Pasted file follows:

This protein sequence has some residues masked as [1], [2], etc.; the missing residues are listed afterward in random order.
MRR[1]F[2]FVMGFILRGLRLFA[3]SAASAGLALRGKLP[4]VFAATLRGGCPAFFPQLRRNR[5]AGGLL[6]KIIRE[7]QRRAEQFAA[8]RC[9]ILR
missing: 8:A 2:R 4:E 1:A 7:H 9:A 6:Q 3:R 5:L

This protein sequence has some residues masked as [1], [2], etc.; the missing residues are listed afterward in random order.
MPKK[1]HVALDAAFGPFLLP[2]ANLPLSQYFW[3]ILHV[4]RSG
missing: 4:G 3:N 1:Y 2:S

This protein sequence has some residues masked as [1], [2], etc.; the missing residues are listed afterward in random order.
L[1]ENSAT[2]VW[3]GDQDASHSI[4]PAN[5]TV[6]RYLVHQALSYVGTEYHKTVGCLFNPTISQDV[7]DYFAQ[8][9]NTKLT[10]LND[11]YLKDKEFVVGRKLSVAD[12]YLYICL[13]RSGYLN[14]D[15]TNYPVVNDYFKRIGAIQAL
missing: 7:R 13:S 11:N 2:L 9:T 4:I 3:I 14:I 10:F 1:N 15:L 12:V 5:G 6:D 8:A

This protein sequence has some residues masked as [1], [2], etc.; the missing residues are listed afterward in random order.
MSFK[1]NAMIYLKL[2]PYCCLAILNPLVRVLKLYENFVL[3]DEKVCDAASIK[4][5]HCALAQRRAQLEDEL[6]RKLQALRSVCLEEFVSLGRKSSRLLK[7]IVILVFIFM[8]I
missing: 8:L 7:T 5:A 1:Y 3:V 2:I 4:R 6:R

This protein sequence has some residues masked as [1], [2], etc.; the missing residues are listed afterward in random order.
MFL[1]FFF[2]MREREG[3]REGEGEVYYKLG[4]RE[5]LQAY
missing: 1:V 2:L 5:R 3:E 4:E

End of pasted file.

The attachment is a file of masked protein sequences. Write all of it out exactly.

This protein sequence has some residues masked as [1], [2], etc.; the missing residues are listed afterward in random order.
MRR[1]F[2]FVMGFILRGLRLFA[3]SAASAGLALRGKLP[4]VFAATLRGGCPAFFPQLRRNR[5]AGGLL[6]KIIRE[7]QRRAEQFAA[8]RC[9]ILR
missing: 8:A 2:R 4:E 1:A 7:H 9:A 6:Q 3:R 5:L

This protein sequence has some residues masked as [1], [2], etc.; the missing residues are listed afterward in random order.
MPKK[1]HVALDAAFGPFLLP[2]ANLPLSQYFW[3]ILHV[4]RSG
missing: 4:G 3:N 1:Y 2:S

This protein sequence has some residues masked as [1], [2], etc.; the missing residues are listed afterward in random order.
L[1]ENSAT[2]VW[3]GDQDASHSI[4]PAN[5]TV[6]RYLVHQALSYVGTEYHKTVGCLFNPTISQDV[7]DYFAQ[8][9]NTKLT[10]LND[11]YLKDKEFVVGRKLSVAD[12]YLYICL[13]RSGYLN[14]D[15]TNYPVVNDYFKRIGAIQAL
missing: 7:R 13:S 11:N 2:L 9:T 4:I 3:I 14:I 10:F 1:N 15:L 12:V 5:G 6:D 8:A

This protein sequence has some residues masked as [1], [2], etc.; the missing residues are listed afterward in random order.
MSFK[1]NAMIYLKL[2]PYCCLAILNPLVRVLKLYENFVL[3]DEKVCDAASIK[4][5]HCALAQRRAQLEDEL[6]RKLQALRSVCLEEFVSLGRKSSRLLK[7]IVILVFIFM[8]I
missing: 8:L 7:T 5:A 1:Y 3:V 2:I 4:R 6:R

This protein sequence has some residues masked as [1], [2], etc.; the missing residues are listed afterward in random order.
MFL[1]FFF[2]MREREG[3]REGEGEVYYKLG[4]RE[5]LQAY
missing: 1:V 2:L 5:R 3:E 4:E